The Niger Delta Development Commission (NDDC) may soon be history following plans to transfer its functions to the Ministry of Niger Delta Affairs.
The planned scrapping of the agency is part of the efforts by the government to increase the pace of development in the oil producing South-South.
The Nation gathered yesterday in Abuja that under the planned restructuring, the Ministry will assume the functions of the NDDC.
A highly placed official of the Ministry told The Nation that the unfolding process is largely responsible for the delay in reconstituting the NDDC board.
Although the scrapping of the NDDC was not part of the recommendations of the forensic auditors, it was gathered that the Federal Government has lost confidence in the ability of the Commission as currently constituted to deliver on the mandate of developing the oil bearing States.
The Presidency, the source said, was considering bringing the NDDC directly under the President’s supervision or transferring its functions to the Ministry.
The delay in reconstituting the NDDC board has caused some concerns in the South-South with ex-militants threatening, at some point, to resort to violence if the board was not announced immediately.
The threat forced Niger Delta Affairs Minister, Godswill Akpabio, to travel to Delta State for meeting with stakeholders to appeal to them for patience.
The NDDC was established in 2000 by the administration of President Olusegun Obasanjo in response to the demands of the people of the area to care for their special needs.
It was charged with the specific responsibilities of formulating policies and guidelines for the development of the Niger Delta; conception, planning and implementation, in accordance with set rules and regulations, of projects and programs for sustainable development of the area in the field of transportation including roads, jetties and waterways, health, employment, industrialization, agriculture and fisheries, housing and urban development, water supply, electricity and telecommunications; and preparing master plans and schemes designed to promote the physical development of the region and the estimation of the member states of the commission, among others.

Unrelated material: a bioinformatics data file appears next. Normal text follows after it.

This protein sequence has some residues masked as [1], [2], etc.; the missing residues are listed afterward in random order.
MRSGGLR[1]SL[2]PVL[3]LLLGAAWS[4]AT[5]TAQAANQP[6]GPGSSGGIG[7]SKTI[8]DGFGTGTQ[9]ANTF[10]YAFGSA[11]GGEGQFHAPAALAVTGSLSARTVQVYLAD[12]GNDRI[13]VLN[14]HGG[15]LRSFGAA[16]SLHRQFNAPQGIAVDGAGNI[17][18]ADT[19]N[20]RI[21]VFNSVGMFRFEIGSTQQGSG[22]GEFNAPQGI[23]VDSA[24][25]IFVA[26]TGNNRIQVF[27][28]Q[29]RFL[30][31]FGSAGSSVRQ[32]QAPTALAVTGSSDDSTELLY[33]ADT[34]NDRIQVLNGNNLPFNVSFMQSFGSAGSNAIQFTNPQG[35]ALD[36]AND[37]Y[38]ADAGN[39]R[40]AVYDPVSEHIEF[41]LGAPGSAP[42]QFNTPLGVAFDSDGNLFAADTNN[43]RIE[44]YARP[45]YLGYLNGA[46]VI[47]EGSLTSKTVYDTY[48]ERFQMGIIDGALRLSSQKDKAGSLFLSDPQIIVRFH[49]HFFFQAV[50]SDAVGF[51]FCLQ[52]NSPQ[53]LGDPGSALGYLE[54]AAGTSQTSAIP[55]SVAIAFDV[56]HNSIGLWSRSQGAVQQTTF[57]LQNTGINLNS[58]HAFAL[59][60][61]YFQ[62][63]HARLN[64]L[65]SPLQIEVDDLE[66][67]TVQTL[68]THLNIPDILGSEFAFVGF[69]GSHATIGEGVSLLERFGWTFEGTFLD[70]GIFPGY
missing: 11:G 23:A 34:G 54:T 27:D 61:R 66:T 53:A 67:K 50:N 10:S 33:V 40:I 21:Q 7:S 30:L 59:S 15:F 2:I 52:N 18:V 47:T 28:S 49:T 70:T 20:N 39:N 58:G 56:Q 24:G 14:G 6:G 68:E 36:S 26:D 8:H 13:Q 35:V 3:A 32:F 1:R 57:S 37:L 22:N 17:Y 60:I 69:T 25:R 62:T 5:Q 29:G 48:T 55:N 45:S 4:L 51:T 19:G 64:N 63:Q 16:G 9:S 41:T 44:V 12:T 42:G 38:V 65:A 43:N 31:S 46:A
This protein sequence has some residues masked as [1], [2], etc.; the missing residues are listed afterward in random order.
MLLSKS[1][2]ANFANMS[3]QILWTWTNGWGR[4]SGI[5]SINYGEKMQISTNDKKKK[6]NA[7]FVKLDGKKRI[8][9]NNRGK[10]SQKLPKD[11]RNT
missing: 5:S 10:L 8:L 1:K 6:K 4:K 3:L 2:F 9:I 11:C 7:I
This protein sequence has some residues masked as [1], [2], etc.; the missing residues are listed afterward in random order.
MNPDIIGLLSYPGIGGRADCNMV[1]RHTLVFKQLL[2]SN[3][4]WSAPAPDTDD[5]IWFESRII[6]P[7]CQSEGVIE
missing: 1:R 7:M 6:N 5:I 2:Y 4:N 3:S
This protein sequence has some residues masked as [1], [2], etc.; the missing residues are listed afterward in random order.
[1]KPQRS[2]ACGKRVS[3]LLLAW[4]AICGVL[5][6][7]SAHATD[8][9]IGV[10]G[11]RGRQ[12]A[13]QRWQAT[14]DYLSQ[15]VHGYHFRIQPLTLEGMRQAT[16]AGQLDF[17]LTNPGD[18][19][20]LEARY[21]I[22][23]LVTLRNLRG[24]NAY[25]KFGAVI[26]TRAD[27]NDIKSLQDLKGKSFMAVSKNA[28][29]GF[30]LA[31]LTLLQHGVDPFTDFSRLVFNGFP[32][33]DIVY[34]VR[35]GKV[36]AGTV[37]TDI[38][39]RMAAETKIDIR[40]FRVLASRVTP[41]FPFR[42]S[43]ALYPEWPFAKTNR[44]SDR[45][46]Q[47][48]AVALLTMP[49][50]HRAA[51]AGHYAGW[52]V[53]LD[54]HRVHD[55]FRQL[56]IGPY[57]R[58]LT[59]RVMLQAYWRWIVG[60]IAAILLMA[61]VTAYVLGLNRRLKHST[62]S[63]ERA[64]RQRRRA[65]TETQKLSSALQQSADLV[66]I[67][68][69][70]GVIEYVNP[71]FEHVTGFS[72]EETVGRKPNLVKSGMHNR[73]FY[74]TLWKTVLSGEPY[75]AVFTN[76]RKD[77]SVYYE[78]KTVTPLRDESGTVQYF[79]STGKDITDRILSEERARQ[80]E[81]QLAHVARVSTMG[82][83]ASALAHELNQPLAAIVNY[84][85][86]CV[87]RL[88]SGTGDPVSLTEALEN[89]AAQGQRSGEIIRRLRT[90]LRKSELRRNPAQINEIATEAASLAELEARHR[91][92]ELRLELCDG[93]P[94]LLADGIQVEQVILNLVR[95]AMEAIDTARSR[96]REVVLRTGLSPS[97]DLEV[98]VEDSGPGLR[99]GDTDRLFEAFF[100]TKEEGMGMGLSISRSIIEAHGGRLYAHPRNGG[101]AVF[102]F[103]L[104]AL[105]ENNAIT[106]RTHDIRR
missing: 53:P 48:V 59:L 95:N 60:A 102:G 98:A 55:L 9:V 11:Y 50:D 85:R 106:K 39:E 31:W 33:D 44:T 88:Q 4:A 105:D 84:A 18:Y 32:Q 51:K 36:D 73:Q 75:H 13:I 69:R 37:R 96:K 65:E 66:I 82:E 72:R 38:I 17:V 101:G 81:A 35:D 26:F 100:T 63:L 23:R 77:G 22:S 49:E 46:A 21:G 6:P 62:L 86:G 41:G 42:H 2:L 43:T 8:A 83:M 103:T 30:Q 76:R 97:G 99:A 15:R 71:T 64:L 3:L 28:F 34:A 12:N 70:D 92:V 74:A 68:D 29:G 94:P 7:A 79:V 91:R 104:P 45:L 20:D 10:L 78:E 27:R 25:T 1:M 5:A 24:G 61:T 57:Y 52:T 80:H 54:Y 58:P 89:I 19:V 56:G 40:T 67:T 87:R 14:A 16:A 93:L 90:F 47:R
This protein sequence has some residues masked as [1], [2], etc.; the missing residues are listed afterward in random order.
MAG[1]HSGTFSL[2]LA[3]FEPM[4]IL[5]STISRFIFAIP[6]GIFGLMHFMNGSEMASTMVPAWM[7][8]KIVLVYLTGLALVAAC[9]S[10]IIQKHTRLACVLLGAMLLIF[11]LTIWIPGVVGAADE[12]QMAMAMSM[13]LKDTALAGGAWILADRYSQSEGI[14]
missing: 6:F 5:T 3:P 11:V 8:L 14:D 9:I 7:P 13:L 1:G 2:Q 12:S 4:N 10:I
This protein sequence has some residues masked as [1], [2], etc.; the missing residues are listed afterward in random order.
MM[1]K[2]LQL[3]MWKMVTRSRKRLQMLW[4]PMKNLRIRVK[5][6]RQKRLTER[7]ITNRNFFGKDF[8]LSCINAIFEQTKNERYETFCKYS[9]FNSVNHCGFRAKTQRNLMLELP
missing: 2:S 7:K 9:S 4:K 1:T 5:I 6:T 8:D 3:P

The NDDC itself had taken over the functions of the Oil Mineral Producing Areas Development Commission (OMPADEC) which was set up in 1992 by the Babangida military regime.
Eight years after the establishment of NDDC, the late President Umaru Yar Adua created the Niger Delta Ministry, with the commission as a parastatal under it.
However, the NDDC has failed to meet the yearnings of the people who kept asking questions about what happened to the N16trillion allocated to it in 18 years without commensurate results.
The forensic audit report submitted to President Muhammadu Buhari on September 2, 2021, recommended the abolition of mobilization payment to contractors and the employment of the services of professional project consultants to ensure accurate supervision and valuation of projects.
It was also recommended that the Commission should adopt a standard for costing contracts with appropriate profit margin.
Buhari, had shortly after receiving the forensic report from the Minister of Niger Delta Affairs, Godswill Akpabio, said government was particularly concerned by the colossal losses occasioned by uncompleted and unverified development projects in the Niger Delta region, in spite of the huge resources made available to uplift the living standard of the citizens.
He vowed that the Federal Government would initiate criminal investigations, prosecution and funds recovery against contractors, firms and politicians indicted by the forensic audit report.
According to him, the government will apply the law to remedy the deficiencies outlined in the audit report.
In his words, “the report on the forensic audit of the NDDC and your recommendations will therefore be critically analyzed for necessary action and implementation. We owe it a duty to the people of the Niger Delta region to improve their standard of living through the provision of adequate infrastructural and socio-economic development.”
However, when contacted, the Director of Press at the Niger Delta Affairs Ministry, Doworitsh Patricia said she was not aware of any plan to merge the Commission with the Ministry.
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